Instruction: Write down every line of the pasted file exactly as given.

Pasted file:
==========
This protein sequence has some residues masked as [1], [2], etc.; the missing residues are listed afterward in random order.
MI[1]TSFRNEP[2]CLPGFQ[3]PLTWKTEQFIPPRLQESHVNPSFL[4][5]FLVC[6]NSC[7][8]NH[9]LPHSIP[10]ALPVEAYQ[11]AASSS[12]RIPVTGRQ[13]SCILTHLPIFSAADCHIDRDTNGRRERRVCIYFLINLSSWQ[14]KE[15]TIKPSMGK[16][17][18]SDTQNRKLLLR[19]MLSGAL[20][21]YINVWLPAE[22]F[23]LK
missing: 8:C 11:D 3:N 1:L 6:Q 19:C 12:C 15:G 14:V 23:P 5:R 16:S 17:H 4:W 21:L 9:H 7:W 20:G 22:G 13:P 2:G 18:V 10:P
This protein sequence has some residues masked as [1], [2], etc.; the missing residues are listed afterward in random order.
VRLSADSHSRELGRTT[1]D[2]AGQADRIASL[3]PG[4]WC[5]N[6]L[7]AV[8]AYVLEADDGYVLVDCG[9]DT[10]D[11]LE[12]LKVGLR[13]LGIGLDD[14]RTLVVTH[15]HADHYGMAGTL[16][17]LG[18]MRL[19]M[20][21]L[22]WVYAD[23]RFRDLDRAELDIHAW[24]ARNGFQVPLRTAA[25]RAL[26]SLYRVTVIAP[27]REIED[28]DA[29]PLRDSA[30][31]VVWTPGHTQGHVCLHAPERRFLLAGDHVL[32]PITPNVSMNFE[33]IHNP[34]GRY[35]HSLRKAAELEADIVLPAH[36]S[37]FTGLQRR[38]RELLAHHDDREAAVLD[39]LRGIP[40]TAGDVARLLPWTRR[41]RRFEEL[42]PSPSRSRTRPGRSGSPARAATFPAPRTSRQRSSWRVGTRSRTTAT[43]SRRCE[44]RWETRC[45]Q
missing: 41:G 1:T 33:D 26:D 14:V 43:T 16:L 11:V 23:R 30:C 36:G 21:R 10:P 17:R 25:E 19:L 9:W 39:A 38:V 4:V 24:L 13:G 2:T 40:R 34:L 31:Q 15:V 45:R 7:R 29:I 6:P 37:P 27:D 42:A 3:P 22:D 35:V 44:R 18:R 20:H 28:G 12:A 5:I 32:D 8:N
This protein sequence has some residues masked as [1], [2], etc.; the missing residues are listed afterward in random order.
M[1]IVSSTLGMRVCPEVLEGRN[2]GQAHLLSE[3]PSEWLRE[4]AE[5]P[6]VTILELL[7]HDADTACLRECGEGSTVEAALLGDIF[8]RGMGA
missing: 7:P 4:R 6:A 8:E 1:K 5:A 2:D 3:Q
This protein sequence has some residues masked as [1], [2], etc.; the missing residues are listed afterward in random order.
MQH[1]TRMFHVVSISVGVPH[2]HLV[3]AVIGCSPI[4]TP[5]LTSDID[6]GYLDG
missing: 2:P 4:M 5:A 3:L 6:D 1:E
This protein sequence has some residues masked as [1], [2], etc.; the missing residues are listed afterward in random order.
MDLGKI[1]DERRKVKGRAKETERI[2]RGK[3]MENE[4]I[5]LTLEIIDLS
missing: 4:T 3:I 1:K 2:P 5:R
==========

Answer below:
This protein sequence has some residues masked as [1], [2], etc.; the missing residues are listed afterward in random order.
MI[1]TSFRNEP[2]CLPGFQ[3]PLTWKTEQFIPPRLQESHVNPSFL[4][5]FLVC[6]NSC[7][8]NH[9]LPHSIP[10]ALPVEAYQ[11]AASSS[12]RIPVTGRQ[13]SCILTHLPIFSAADCHIDRDTNGRRERRVCIYFLINLSSWQ[14]KE[15]TIKPSMGK[16][17][18]SDTQNRKLLLR[19]MLSGAL[20][21]YINVWLPAE[22]F[23]LK
missing: 8:C 11:D 3:N 1:L 6:Q 19:C 12:C 15:G 14:V 23:P 5:R 16:S 17:H 4:W 21:L 9:H 7:W 20:G 22:G 13:P 2:G 18:V 10:P
This protein sequence has some residues masked as [1], [2], etc.; the missing residues are listed afterward in random order.
VRLSADSHSRELGRTT[1]D[2]AGQADRIASL[3]PG[4]WC[5]N[6]L[7]AV[8]AYVLEADDGYVLVDCG[9]DT[10]D[11]LE[12]LKVGLR[13]LGIGLDD[14]RTLVVTH[15]HADHYGMAGTL[16][17]LG[18]MRL[19]M[20][21]L[22]WVYAD[23]RFRDLDRAELDIHAW[24]ARNGFQVPLRTAA[25]RAL[26]SLYRVTVIAP[27]REIED[28]DA[29]PLRDSA[30][31]VVWTPGHTQGHVCLHAPERRFLLAGDHVL[32]PITPNVSMNFE[33]IHNP[34]GRY[35]HSLRKAAELEADIVLPAH[36]S[37]FTGLQRR[38]RELLAHHDDREAAVLD[39]LRGIP[40]TAGDVARLLPWTRR[41]RRFEEL[42]PSPSRSRTRPGRSGSPARAATFPAPRTSRQRSSWRVGTRSRTTAT[43]SRRCE[44]RWETRC[45]Q
missing: 41:G 1:T 33:D 26:D 14:V 43:T 16:L 11:V 23:R 30:C 36:G 21:R 10:P 17:R 25:E 19:L 9:W 39:A 38:V 4:V 24:L 13:G 2:T 40:R 34:L 31:Q 15:V 45:R 7:R 29:I 6:P 37:P 27:D 42:A 3:P 22:D 35:V 44:R 18:R 20:H 28:G 12:A 5:I 32:D 8:N
This protein sequence has some residues masked as [1], [2], etc.; the missing residues are listed afterward in random order.
M[1]IVSSTLGMRVCPEVLEGRN[2]GQAHLLSE[3]PSEWLRE[4]AE[5]P[6]VTILELL[7]HDADTACLRECGEGSTVEAALLGDIF[8]RGMGA
missing: 7:P 4:R 6:A 8:E 1:K 5:A 2:D 3:Q
This protein sequence has some residues masked as [1], [2], etc.; the missing residues are listed afterward in random order.
MQH[1]TRMFHVVSISVGVPH[2]HLV[3]AVIGCSPI[4]TP[5]LTSDID[6]GYLDG
missing: 2:P 4:M 5:A 3:L 6:D 1:E
This protein sequence has some residues masked as [1], [2], etc.; the missing residues are listed afterward in random order.
MDLGKI[1]DERRKVKGRAKETERI[2]RGK[3]MENE[4]I[5]LTLEIIDLS
missing: 4:T 3:I 1:K 2:P 5:R